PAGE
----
“Right now, you can think of the genetic barcodes we are getting from eDNA like a series of phone numbers, except the phone numbers aren’t connected to any people,” said Chris Meyer, an invertebrate zoologist and head of the museum’s Ocean DNA program. “As the world’s largest collection of marine life, the museum’s job is to create a phone book that links those genetic phone numbers to the species they represent.”

A kaleidoscope of creatures from a plankton sample taken in Bali, Indonesia. Chris Meyer

But with hundreds of thousands of marine species to choose from, how do you even begin building a library of life? Meyer and his team of collaborators decided to start where the need was the greatest, by cataloguing all U.S. marine fishes. 

There are more than 4,000 species of marine fishes in the U.S., all critical indicators of ocean health, and NMNH holds over 90% of these fish in its collections. With the oldest and most comprehensive fish collection in the country, the museum has access to hundreds of years of specimens that can be added to the national reference library. The Ocean DNA team has already sequenced over a third of the museum’s U.S. marine fish collection, a process that they intend to complete within the next two years.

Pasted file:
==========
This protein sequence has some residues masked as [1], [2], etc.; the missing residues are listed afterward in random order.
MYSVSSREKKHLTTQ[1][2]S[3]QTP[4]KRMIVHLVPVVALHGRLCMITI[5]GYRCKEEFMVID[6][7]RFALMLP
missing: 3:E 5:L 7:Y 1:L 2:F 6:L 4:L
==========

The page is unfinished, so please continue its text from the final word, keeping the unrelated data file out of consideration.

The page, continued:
“Agencies like the National Oceanic and Atmospheric Administration and U.S. Fish and Wildlife Service have pivoted to eDNA for biodiversity monitoring and marine protection projects,” Meyer said. “We have this unique role as the national museum to unlock our collections and help our partnering agencies understand their eDNA samples to the fullest potential.”

Meyer samples a basket star from the Gulf of Mexico to generate reference libraries that will be used in eDNA research. Smithsonian Institution

Another goal of the Ocean DNA project is to create a resource that will support the Smithsonian’s own long-term monitoring programs.  Marine biologist Holly Sweat has been working with the Army Corps of Engineers at the Smithsonian’s Marine Station in Fort Pierce, Florida for over 20 years, taking benthic samples to monitor the effects of runoff pollutants in the Indian River Lagoon.